Charlotte-based Falfurrias Capital Partners has also attracted much attention, raising $850 million in 2021, marking its fifth fund. It manages $1.9 billion in several different sectors. In Raleigh, Plexus Capital has made more than 140 investments and has raised $1.7 billion, focusing on deals with middle-market companies.
QHP is taking a more surgical approach by acquiring majority stakes in specialty healthcare companies led by founders. In most cases, the companies have reached inflection points where they need more money or new strategies, says Davenport. While many PE companies can provide capital, the QHP partners say few have comparable experience of operating and investing in healthcare technology businesses. The goal is to boost growth rates and expand employment at the companies, a contrast to the popular image of private-equity investments that lead to downsizing and executive-level turnover.
A success story is Boston-based Azurity Pharmaceuticals, which adapts medicines to make them easier to consume by patients who struggle with conventional dosages. Since QHP invested in 2018, Azurity’s staff has grown from 50 to about 325. In 2021, it bought a related company from PE giant KKR. Azurity is QHP’s only investment in a business that sells directly to consumers; the others are business-to-business enterprises.
QHP partners’ “deep knowledge of the healthcare system, resources and operational knowledge have been invaluable to us over the past several years,” says Azurity CEO Richard Blackburn.
Another winner has been Wilmington’s Catalyst Clinical Research, which provides trial support for oncology biotechs and outsourced services for other companies. Since QHP bought a majority stake in Catalyst in 2018, staffing has jumped from 13 to more than 400 full-time employees, and the number of testing projects has jumped from zero to more than 50, says Chief Financial Officer Patti McNamara.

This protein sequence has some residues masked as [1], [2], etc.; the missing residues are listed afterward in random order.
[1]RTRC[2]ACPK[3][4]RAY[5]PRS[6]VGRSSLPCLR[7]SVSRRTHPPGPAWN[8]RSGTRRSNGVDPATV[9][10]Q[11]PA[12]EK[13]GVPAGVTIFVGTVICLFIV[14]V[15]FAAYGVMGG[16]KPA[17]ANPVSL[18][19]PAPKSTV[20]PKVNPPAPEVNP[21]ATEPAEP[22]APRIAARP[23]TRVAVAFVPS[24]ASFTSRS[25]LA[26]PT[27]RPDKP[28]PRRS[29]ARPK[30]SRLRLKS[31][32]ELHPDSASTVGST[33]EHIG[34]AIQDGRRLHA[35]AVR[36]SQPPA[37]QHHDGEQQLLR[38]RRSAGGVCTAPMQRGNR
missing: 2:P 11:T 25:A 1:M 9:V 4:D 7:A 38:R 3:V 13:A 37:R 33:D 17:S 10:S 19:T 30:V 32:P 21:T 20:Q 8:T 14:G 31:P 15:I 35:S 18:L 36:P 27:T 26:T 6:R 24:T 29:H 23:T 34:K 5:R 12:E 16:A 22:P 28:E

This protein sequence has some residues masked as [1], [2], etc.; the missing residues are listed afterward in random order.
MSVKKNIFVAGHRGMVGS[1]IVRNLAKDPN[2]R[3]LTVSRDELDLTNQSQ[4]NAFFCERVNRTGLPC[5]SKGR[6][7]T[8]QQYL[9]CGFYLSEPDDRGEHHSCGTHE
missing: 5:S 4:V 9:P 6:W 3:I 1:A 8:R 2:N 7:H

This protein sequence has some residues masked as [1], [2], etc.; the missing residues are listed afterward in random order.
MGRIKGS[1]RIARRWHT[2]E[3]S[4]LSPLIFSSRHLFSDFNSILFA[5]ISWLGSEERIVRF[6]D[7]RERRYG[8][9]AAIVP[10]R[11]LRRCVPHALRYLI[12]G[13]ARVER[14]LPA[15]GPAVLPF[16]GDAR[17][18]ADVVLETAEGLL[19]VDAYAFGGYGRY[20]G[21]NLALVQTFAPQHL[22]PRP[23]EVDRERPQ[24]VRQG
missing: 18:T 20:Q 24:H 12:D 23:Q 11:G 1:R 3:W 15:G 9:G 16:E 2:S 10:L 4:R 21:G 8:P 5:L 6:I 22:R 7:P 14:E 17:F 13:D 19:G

“QHP gets involved when they need to be involved, but they stay home when they should,” she says on a video on the firm’s website. “They give us the tools and the intent and then we figure out what to do with it.”
Four QHP portfolio companies are based in North Carolina, including one that moved here after the group took majority control.
Building the right culture at QHP, which employs 22, is a priority, Poole says. “We have a lot of pride in this organization, but there are no egos. We always work as a team.”
After working for healthcare technology companies for more than 30 years, Davenport joined NovaQuest Capital Management in 2017. His early career involved working for global operators IBM, Siemens and Eastman Kodak before he returned to Raleigh in 2007 as CEO of Misys Healthcare Solutions. St. Louis-based Allscripts bought the company a year later and Davenport stayed on a couple of years, then led Triangle-based healthcare companies M*Modal and Medfusion before moving to NovaQuest.
A key part of Davenport’s role is helping QHP’s portfolio companies establish clear operating procedures to track performance and promote accountability. The systems-oriented approach that he developed through his CEO experience has repeatedly paid off in accelerating revenue and profits, he says. It’s also a differentiator from other PE groups competing for acquisitions, he adds.
Davenport is a former varsity football player at East Carolina University, where he is a former chair of the board of trustees. He’s now on the board of ECU Health, which oversees the largest hospital network based in eastern North Carolina. Understanding the perspective of hospitals is helpful for his QHP work, particularly given financial struggles facing many providers, he says.